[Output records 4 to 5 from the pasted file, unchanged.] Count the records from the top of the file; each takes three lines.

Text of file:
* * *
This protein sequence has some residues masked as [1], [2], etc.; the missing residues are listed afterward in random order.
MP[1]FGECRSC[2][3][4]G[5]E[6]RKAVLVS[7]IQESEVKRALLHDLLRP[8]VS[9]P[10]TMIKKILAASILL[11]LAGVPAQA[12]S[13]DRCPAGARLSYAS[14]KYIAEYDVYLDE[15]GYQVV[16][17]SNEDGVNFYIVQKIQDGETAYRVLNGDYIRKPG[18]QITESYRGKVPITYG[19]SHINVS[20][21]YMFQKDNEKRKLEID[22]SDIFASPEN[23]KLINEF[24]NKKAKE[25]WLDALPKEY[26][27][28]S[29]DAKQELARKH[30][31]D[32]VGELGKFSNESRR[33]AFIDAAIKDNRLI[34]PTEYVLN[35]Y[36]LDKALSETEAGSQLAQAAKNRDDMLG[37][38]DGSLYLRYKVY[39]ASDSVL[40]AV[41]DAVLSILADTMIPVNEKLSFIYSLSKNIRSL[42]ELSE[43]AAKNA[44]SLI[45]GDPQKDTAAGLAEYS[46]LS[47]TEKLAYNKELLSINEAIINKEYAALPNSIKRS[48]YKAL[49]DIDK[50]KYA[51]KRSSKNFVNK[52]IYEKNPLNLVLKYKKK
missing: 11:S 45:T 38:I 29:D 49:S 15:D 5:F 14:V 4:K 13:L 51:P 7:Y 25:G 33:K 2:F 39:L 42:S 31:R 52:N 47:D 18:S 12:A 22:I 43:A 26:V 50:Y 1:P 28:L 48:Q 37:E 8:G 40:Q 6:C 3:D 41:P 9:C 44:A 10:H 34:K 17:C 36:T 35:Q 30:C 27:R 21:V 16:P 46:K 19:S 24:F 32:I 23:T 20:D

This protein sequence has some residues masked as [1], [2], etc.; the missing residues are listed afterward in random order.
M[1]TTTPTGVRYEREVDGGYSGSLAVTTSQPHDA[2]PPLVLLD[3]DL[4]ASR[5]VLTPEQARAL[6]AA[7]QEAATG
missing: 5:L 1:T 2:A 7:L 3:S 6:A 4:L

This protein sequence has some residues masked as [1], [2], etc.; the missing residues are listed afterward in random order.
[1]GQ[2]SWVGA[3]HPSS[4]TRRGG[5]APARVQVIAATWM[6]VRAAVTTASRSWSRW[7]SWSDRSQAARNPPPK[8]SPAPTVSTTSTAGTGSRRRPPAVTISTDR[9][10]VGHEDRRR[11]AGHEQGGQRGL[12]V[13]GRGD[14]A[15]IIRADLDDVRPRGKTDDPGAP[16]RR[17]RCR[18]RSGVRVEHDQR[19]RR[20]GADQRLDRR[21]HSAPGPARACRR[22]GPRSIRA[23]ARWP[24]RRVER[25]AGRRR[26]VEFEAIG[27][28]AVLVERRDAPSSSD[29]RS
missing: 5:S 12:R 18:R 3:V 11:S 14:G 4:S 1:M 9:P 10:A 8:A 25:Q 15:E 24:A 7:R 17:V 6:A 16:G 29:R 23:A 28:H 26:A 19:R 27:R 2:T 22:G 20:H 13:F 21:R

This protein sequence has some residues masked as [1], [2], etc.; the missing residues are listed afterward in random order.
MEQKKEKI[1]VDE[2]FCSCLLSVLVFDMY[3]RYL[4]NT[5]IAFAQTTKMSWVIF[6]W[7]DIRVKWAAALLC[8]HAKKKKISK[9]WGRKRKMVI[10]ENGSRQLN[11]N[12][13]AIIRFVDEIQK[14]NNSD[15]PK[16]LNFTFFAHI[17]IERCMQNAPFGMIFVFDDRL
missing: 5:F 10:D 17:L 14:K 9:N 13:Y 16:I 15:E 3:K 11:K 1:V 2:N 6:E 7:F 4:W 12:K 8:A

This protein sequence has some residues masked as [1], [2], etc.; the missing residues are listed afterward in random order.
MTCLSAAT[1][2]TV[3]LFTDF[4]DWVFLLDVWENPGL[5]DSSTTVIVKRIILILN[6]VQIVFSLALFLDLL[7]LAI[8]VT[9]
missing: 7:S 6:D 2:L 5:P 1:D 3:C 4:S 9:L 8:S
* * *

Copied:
This protein sequence has some residues masked as [1], [2], etc.; the missing residues are listed afterward in random order.
MEQKKEKI[1]VDE[2]FCSCLLSVLVFDMY[3]RYL[4]NT[5]IAFAQTTKMSWVIF[6]W[7]DIRVKWAAALLC[8]HAKKKKISK[9]WGRKRKMVI[10]ENGSRQLN[11]N[12][13]AIIRFVDEIQK[14]NNSD[15]PK[16]LNFTFFAHI[17]IERCMQNAPFGMIFVFDDRL
missing: 5:F 10:D 17:L 14:K 9:N 13:Y 16:I 15:E 3:K 11:K 1:V 2:N 6:E 7:F 4:W 12:K 8:A

This protein sequence has some residues masked as [1], [2], etc.; the missing residues are listed afterward in random order.
MTCLSAAT[1][2]TV[3]LFTDF[4]DWVFLLDVWENPGL[5]DSSTTVIVKRIILILN[6]VQIVFSLALFLDLL[7]LAI[8]VT[9]
missing: 7:S 6:D 2:L 5:P 1:D 3:C 4:S 9:L 8:S